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Fluid overload at start of continuous renal replacement therapy is associated with poorer clinical condition and outcome: a prospective observational study on the combined use of bioimpedance vector analysis and serum N-terminal pro-B-type natriuretic peptide measurement

Val116

Haiyan Chen|Buyun Wu|Dehua Gong|Zhihong Liu.

Chen et al. Critical Care (2015) 19:135

INTRODUCTION: It is unclear whether the fluid status, as determined by bioimpedance vector analysis (BIVA) combined with serum N-terminal pro-B-type natriuretic peptides (NT-pro-BNP) measurement, is associated with treatment outcome among patients receiving continuous renal replacement therapy (CRRT). Our objective was to answer this question.

SUBJECTS /METHODS: Patients who were in the intensive care units of a university teaching hospital and who required CRRT were screened for enrollment. For the enrolled patients, BIVA and serum NT-pro BNP measurement were performed just before the start of CRRT and 3 days afterward. According to the BIVA and NT-pro BNP measurement results, the patients were divided into four groups according to fluid status type: type 1, both normal; type 2, normal BIVA results and abnormal NT-pro BNP levels; type 3, abnormal BIVA results and normal NT-pro BNP levels; and type 4, both abnormal. The associations between fluid status and outcome were analyzed.

RESULTS: Eighty-nine patients were enrolled, 58 were males, and the mean age was 49.0 ± 17.2 years. The mean score of Acute Physiology and Chronic Health Evaluation II (APACHE II) was 18.8 ± 8.6. The fluid status before CRRT start was as follows: type 1, 21.3% (19 out of 89); type 2, 16.9% (15 out of 89); type 3, 11.2% (10 out of 89); and type 4, 50.6% (45 out of 89). There were significant differences between fluid status types before starting CRRT on baseline values for APACHE II scores, serum creatinine, hemoglobin, platelet count, urine volume, and incidences of oliguria and acute kidney injury (P <0.05). There were significant differences between patients with different fluid status before CRRT start on hospital mortality—type 1, 26.3% (5 out of 19); type 2, 33.3% (5 out of 15); type 3, 40% (4 out of 10); and type 4, 64.4% (29 out of 45) (P = 0.019)—as well as renal function recovery rates: type 1, 57.1% (4 out of 7); type 2, 67.7% (6 out of 9); type 3, 50% (3 out of 6); and type 4, 23.7% (9 out of 38) (P = 0.051).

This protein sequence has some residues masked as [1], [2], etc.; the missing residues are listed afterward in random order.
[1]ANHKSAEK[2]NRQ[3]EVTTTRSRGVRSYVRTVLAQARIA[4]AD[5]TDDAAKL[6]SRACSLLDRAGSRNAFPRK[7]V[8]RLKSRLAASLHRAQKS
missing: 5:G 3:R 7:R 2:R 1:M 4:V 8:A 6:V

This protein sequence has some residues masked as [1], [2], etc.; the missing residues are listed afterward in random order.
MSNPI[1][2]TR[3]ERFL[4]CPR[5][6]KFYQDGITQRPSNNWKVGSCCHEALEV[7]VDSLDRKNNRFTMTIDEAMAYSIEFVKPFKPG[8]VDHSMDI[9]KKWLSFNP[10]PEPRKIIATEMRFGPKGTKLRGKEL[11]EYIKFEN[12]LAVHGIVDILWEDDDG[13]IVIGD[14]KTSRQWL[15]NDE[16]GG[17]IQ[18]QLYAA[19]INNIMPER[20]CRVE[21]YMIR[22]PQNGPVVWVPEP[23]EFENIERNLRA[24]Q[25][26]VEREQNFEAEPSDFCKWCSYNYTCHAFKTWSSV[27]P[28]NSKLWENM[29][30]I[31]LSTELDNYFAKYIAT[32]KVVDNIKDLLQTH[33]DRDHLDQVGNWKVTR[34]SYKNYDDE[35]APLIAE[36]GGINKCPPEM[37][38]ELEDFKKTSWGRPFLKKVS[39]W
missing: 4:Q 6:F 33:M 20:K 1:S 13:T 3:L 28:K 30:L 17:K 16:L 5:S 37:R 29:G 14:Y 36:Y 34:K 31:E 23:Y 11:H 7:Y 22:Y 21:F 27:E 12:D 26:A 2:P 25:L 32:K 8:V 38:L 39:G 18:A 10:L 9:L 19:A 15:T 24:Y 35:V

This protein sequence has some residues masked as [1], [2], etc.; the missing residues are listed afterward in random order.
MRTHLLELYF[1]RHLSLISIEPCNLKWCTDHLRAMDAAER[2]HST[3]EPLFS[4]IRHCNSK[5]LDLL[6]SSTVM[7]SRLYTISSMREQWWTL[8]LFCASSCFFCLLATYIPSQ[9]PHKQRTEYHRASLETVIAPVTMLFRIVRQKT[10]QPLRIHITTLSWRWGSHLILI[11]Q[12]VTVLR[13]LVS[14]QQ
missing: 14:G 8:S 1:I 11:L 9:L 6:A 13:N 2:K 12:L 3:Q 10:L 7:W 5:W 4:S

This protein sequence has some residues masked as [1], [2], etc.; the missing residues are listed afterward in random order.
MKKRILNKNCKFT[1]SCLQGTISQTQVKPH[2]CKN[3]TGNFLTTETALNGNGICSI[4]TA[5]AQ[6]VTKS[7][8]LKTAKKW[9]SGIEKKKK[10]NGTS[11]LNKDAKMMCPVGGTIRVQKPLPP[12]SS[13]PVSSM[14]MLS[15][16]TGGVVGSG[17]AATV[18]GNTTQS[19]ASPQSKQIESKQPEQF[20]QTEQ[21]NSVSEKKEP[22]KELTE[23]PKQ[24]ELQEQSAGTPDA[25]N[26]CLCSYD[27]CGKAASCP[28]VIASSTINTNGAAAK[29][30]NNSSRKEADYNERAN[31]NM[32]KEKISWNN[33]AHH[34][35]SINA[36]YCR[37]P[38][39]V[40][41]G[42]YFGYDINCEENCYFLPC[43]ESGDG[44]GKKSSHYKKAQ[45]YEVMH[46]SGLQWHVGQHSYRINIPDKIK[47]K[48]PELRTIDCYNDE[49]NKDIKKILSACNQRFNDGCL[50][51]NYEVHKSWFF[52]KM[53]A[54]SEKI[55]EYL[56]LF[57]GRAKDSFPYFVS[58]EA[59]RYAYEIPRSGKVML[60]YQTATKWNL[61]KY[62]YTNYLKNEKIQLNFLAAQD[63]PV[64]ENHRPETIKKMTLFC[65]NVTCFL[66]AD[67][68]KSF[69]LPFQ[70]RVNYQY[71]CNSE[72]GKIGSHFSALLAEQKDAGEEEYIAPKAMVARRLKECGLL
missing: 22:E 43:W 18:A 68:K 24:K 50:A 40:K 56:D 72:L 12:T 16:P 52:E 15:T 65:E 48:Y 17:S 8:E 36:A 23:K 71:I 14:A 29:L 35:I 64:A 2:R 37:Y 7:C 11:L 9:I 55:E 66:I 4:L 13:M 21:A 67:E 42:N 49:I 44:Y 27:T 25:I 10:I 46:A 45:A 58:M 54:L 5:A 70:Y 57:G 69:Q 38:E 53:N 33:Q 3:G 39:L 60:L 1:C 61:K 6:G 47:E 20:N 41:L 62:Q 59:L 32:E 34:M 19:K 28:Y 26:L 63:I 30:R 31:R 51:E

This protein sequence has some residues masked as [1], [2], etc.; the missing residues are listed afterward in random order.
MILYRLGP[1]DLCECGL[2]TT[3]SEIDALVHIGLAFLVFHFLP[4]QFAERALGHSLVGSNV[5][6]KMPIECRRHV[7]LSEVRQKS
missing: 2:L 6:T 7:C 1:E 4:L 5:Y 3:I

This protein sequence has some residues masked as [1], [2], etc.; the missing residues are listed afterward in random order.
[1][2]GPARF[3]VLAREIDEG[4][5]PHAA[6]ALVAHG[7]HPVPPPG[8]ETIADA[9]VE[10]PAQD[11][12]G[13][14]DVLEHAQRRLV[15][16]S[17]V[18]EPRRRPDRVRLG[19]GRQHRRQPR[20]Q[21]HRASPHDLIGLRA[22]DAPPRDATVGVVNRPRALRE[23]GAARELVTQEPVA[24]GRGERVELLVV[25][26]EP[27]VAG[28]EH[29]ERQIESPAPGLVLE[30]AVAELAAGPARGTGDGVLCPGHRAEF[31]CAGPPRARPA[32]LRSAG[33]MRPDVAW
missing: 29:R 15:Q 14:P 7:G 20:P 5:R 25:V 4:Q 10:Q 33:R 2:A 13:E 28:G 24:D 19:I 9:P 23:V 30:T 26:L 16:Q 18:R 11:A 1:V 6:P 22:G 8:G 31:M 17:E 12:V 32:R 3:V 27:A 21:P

CONCLUSION: Fluid status abnormalities were common among patients receiving CRRT. Different types of fluid status distinguished by BIVA combined with serum NT-pro BNP measurements corresponded to different clinical conditions and treatment outcomes, which implies a value of this method for evaluation of fluid status among patients receiving CRRT.

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